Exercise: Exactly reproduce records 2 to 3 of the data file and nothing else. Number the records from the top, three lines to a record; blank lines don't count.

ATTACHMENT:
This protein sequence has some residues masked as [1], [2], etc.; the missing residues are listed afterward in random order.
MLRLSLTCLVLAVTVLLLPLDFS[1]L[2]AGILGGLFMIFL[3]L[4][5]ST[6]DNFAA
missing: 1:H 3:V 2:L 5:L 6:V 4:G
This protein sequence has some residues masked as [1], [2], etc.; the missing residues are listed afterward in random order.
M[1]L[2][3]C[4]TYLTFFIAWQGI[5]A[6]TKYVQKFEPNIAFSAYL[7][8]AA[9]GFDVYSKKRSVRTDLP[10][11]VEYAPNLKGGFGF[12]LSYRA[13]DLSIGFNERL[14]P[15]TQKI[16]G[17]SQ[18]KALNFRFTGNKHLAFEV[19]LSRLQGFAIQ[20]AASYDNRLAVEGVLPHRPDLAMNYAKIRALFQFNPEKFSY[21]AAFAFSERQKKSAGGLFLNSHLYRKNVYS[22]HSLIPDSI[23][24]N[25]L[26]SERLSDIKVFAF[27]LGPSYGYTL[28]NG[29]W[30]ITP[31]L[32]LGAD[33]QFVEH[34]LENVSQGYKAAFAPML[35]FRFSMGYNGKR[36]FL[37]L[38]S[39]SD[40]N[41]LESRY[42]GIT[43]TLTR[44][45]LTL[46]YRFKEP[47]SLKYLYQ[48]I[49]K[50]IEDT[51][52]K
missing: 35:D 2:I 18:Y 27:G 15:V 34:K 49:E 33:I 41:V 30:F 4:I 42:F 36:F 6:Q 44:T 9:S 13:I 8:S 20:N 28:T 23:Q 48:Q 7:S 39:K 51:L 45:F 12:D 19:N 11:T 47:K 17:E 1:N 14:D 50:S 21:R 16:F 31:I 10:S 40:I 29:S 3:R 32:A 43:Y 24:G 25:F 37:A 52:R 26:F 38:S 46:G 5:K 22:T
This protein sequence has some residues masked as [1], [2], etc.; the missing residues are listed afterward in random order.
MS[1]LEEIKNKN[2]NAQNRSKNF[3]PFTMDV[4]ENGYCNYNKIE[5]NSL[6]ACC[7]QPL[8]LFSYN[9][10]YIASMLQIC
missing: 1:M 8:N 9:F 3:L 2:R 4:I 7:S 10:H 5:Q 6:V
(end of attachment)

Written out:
This protein sequence has some residues masked as [1], [2], etc.; the missing residues are listed afterward in random order.
M[1]L[2][3]C[4]TYLTFFIAWQGI[5]A[6]TKYVQKFEPNIAFSAYL[7][8]AA[9]GFDVYSKKRSVRTDLP[10][11]VEYAPNLKGGFGF[12]LSYRA[13]DLSIGFNERL[14]P[15]TQKI[16]G[17]SQ[18]KALNFRFTGNKHLAFEV[19]LSRLQGFAIQ[20]AASYDNRLAVEGVLPHRPDLAMNYAKIRALFQFNPEKFSY[21]AAFAFSERQKKSAGGLFLNSHLYRKNVYS[22]HSLIPDSI[23][24]N[25]L[26]SERLSDIKVFAF[27]LGPSYGYTL[28]NG[29]W[30]ITP[31]L[32]LGAD[33]QFVEH[34]LENVSQGYKAAFAPML[35]FRFSMGYNGKR[36]FL[37]L[38]S[39]SD[40]N[41]LESRY[42]GIT[43]TLTR[44][45]LTL[46]YRFKEP[47]SLKYLYQ[48]I[49]K[50]IEDT[51][52]K
missing: 35:D 2:I 18:Y 27:G 15:V 34:K 49:E 33:I 41:V 30:F 4:I 42:F 36:F 6:Q 44:T 9:S 13:I 8:S 20:N 28:T 23:Q 48:Q 7:S 39:K 51:L 45:F 12:D 19:N 11:T 47:K 17:E 1:N 14:D 50:S 21:R 16:F 31:I 10:S 40:I 29:S 3:R 32:A 43:Y 24:G 25:F 37:A 52:R 26:F 38:S 46:G 5:K 22:T
This protein sequence has some residues masked as [1], [2], etc.; the missing residues are listed afterward in random order.
MS[1]LEEIKNKN[2]NAQNRSKNF[3]PFTMDV[4]ENGYCNYNKIE[5]NSL[6]ACC[7]QPL[8]LFSYN[9][10]YIASMLQIC
missing: 1:M 8:N 9:F 3:L 2:R 4:I 7:S 10:H 5:Q 6:V